Parashah Emor

May 13, 2022Lisa D. Singer

Parashat Emor is from the Book of Leviticus and is part of the Holiness Code. It opens with the laws of regulating priestly behavior, namely, how to stay pure and holy. There are laws about contact with the dead, not marrying a harlot or a divorced person or tearing garments in mourning. It continues with setting the times in the Jewish calendar, including Sabbath, Rosh Hashanah, Yom Kippur, and the Pilgrimage Festivals of Passover, Shavuot, and Sukkot.  

It concludes with laws dealing with blasphemy and its punishment. Do not disrespect G-d’s name. Do not murder another human being or strike an animal. A person who murders shall be put to death. An injury you inflict on another shall be done to you in return. An eye for an eye. These laws apply to both the citizen and the stranger.

The word Emor means “say.” Throughout Parashat Emor, God commands Moses to speak to the priests, Aaron and his sons, and the Israelite people. Should we be like Moses and teach these laws and rituals to our children and grandchildren? Some of the customs we still practice today include eating unleavened bread during the festival of Passover and the blowing of the Shofar at Rosh Hashanah. Others, such as offering sacrifices, have been eliminated centuries ago.

A reflection in this Torah portion that I find interesting is the idea of purity or perfection. One who has a broken limb, is blind, has a scar, or is otherwise disfigured, or a woman who is divorced or raped is no longer pure or holy. It contradicts what we believe today that you are fine just as you are. After all, aren’t we all conceived in the image of G-d? We must look past someone’s “imperfection” to really see who they are on the inside.

The observance of Shabbat occurs weekly versus the High Holy Days or the Pilgrimage Festivals. We work for six days, and on the seventh day, we are to refrain from work. Shabbat is a day of rest, a day to not measure time but to enjoy it. We fill our week with work in our chosen profession, housekeeping tasks, raising children, running errands, caring for our family, and volunteering in our community. To enjoy the quietness of Shabbat, allowing ourselves time to pray, sing, meditate, read, laugh and refresh, is not just a gift to ourselves but a gift to G-d as well. When we enjoy the beauty of our surroundings, we know that G-d has helped to create them. We need to take time to care for ourselves in order to continue to take care of others. When it comes to the annual holidays we again need to pause from our normal daily lives. We need to decide that this time is holy and sacred. It is a time to reflect.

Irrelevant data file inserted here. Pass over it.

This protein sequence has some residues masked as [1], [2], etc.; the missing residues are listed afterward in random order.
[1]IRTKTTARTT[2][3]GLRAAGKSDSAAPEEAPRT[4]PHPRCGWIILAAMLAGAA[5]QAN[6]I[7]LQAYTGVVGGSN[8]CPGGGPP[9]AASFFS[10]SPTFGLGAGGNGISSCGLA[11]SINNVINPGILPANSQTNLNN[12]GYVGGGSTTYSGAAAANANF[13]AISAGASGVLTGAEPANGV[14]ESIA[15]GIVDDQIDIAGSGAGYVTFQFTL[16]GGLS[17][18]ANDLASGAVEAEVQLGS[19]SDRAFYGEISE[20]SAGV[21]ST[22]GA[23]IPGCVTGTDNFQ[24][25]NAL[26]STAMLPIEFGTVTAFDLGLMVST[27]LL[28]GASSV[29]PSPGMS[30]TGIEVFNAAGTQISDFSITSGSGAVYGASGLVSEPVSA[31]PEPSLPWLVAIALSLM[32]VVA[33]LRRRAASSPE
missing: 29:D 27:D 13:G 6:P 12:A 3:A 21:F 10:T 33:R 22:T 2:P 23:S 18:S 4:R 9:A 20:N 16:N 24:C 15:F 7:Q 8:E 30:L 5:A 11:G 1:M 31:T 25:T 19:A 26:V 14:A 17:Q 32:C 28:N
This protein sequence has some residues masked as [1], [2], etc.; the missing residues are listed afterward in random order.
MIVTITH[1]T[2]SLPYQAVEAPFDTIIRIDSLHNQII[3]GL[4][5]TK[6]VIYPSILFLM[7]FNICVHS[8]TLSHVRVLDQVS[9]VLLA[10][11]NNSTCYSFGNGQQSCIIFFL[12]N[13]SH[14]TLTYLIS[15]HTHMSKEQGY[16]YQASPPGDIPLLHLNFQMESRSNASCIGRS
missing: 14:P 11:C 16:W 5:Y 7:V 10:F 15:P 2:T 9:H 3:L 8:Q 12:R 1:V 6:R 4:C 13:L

As a Reform Jew, I sometimes struggle with how to conduct myself on Shabbat and Jewish holidays. This has been especially true over the last two years during the pandemic and with our move just over a year ago. Before the pandemic, my husband and I would attend Shabbat services weekly. The last in-person Shabbat service we attended at Temple Israel in Akron, Ohio, was a Rock Shabbat Purim Service followed by a Sisterhood dinner on March 6, 2020. It was a glorious evening, and the theme was to dress as your favorite rock star. I don’t remember who I dressed as, but my husband dressed as Paul McCartney – his favorite rock star!  

In January 2021, we moved two hours south to be closer to our son and “daughter.” We are a distance from a synagogue now; there are three in the Columbus area, and they are between 30 – 45 minutes away from our home. Until we can attend weekly Shabbat services and get to know the Rabbis and congregants, we will hold off from affiliation for now. In the meantime, we can watch services online or on YouTube.  

Sometimes a moment arises that becomes special. A couple of weeks ago, we spent the weekend with friends near our former home. On that Friday, they made a fabulous dinner for us, and we celebrated being together. What made this Shabbat special was lighting candles, making Kiddush, and reciting the chamotzi. While this is not something I do on a regular basis, I was moved by the sacredness that evening.   

I look forward to the time when I can once again be with my Women of Reform Judaism sisters to celebrate Shabbat, light candles, and together sing our prayers and songs in unison. Until then, I wish all of you a sweet Shabbat full of spirituality, love, and happiness.  

Shabbat Shalom!

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